What to do after a storm

Published On: Feb 13 2012 01:13:50 PM EST   Updated On: Feb 13 2012 01:28:52 PM EST

After the storm, besides making temporary repairs, there are several steps you should take that will aid in the filing of an insurance claim.

Make temporary repairs

Call your insurance agent or insurance company

Save receipts for additional living expenses.

Preparing for the adjuster's visit

The claims process may begin in one of two ways.

  1. Your insurance company may send you a claim form, known as a "proof of loss form," to complete.
  2. An adjuster may visit your home before you're asked to fill out any forms. (An adjuster is a person professionally trained to assess the damage.) Usually, the more information you have about your damaged home and belongings the faster your claim can be settled.

Personal Belongings:

  1. Make lists of the damaged items. Include the brand names and model numbers of appliances and electronic equipment. If possible, take photographs of the damage. Don't forget to list items such as clothing, sports equipment, tools, china, linens, outside furniture, holiday decorations and hobby materials.
  2. Use your home inventory or put together a set of records - old receipts, bills and photographs - to help establish the price and age of everything that needs to be replaced or repaired.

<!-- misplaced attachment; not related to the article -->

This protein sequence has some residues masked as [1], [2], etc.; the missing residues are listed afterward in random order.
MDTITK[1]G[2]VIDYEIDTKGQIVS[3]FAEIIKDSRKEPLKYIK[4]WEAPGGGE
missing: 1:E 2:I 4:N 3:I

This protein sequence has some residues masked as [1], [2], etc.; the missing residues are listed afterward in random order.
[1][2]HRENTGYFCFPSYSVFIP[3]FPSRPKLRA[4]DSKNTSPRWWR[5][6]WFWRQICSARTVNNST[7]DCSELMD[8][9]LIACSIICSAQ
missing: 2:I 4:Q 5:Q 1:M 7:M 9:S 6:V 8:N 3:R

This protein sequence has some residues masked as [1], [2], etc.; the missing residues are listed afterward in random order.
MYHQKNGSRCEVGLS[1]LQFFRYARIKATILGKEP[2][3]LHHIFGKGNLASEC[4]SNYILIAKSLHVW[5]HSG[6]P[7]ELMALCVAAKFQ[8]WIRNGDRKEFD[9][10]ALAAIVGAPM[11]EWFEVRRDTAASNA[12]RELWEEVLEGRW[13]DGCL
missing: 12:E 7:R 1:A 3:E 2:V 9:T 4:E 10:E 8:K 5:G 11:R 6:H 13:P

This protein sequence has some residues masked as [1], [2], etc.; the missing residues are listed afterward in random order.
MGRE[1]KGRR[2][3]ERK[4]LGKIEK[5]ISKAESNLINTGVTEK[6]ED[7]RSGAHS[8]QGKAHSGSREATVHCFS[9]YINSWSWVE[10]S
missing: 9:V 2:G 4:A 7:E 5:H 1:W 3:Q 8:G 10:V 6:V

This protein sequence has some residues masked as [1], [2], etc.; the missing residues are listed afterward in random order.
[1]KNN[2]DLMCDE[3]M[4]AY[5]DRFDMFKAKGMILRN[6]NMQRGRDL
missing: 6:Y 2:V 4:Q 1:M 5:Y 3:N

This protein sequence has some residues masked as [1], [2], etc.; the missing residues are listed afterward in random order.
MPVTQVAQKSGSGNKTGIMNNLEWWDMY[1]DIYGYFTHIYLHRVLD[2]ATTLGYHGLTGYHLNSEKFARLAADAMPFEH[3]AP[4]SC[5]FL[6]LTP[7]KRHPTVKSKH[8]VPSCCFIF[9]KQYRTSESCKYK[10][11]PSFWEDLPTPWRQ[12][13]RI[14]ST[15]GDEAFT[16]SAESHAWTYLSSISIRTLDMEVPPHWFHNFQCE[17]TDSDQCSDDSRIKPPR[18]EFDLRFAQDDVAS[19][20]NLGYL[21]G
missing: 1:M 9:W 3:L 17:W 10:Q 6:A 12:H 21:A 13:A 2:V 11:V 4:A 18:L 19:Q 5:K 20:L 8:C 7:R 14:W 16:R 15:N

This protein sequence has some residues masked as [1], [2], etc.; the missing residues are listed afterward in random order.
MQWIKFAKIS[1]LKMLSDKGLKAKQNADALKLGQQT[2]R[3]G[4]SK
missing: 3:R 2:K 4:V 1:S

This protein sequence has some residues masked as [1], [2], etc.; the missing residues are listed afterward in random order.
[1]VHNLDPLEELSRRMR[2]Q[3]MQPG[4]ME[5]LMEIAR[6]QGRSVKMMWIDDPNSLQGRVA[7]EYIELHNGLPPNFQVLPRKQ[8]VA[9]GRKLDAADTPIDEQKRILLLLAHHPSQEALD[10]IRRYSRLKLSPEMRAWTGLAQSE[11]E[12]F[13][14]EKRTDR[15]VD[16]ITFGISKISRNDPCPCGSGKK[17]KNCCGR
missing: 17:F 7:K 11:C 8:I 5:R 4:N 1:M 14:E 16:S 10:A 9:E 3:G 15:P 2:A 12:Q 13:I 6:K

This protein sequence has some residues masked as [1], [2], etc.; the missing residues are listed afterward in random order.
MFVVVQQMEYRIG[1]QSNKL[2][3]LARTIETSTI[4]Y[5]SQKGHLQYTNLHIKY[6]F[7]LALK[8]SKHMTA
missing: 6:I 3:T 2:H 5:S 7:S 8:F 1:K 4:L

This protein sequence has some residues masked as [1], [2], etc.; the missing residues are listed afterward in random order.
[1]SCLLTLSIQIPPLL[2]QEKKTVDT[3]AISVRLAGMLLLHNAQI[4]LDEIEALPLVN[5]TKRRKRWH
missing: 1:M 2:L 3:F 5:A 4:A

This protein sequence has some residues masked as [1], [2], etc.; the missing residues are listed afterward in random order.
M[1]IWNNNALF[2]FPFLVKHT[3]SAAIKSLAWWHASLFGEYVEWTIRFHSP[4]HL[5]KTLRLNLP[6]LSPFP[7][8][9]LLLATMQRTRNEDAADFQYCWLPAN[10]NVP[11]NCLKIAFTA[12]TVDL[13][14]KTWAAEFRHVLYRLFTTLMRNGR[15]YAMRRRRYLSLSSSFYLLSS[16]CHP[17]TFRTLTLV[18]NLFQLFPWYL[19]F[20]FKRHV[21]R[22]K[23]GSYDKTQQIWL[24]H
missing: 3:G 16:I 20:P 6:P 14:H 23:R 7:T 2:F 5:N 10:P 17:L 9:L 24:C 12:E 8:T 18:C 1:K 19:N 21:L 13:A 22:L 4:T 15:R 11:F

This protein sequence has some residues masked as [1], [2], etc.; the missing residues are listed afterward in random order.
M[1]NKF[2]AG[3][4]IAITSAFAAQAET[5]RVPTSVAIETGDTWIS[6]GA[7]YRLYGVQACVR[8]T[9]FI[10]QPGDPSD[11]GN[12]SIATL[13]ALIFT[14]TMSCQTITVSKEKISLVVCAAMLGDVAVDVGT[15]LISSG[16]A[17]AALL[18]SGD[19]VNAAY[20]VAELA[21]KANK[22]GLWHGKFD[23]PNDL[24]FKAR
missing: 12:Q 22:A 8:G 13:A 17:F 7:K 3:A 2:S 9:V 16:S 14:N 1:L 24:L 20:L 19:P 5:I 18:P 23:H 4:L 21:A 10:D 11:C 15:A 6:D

3. If your property was destroyed or you no longer have any records, you will have to work from memory. Try to picture the contents of every room and then write a description of what was there. Try also to remember where and when you bought each piece and about how much you paid.
  4. Don't throw out damaged furniture and other expensive items because the adjuster will want to see them.

Structure of Your Home:

  1. Identify the structural damage to your home and other buildings on your premises, like a garage, toolshed or in-ground swimming pool.
  2. Make a list of everything you would like to show the adjuster when he or she arrives. This should include cracks in the walls, damage to the floor or ceiling and missing roof tiles. If structural damage is likely even though you can't see any signs of it, discuss this with your adjuster. In some cases, the adjuster may recommend hiring a licensed engineer or architect to inspect the property.
  3. Have the electrical system checked. Most insurance companies pay for such inspections.
  4. Get written bids from reliable, licensed contractors on the repair work. The bids should include details of the materials to be used and prices on a line-by-line basis.

Public Adjusters:

  1. Your insurance company provides an adjuster at no charge to you. You also may be contacted by adjusters who have no relationship with your insurance company and charge a fee for their services. These are known as public adjusters. You may use a public adjuster to help you in settling your claim.
  2. Public adjusters may charge you as much as 15 percent of the total value of your settlement for his or her services. The fee isn't covered by your insurance policy. Sometimes after a disaster, the percentage that public adjusters may charge is set by the insurance department.
  3. If you decide to use a public adjuster, first check his or her qualifications by calling your state insurance department. Ask your agent, a lawyer or friends and associates for the name of a professional adjuster they can recommend. Avoid individuals who go from door to door after a major disaster unless you are sure they are qualified.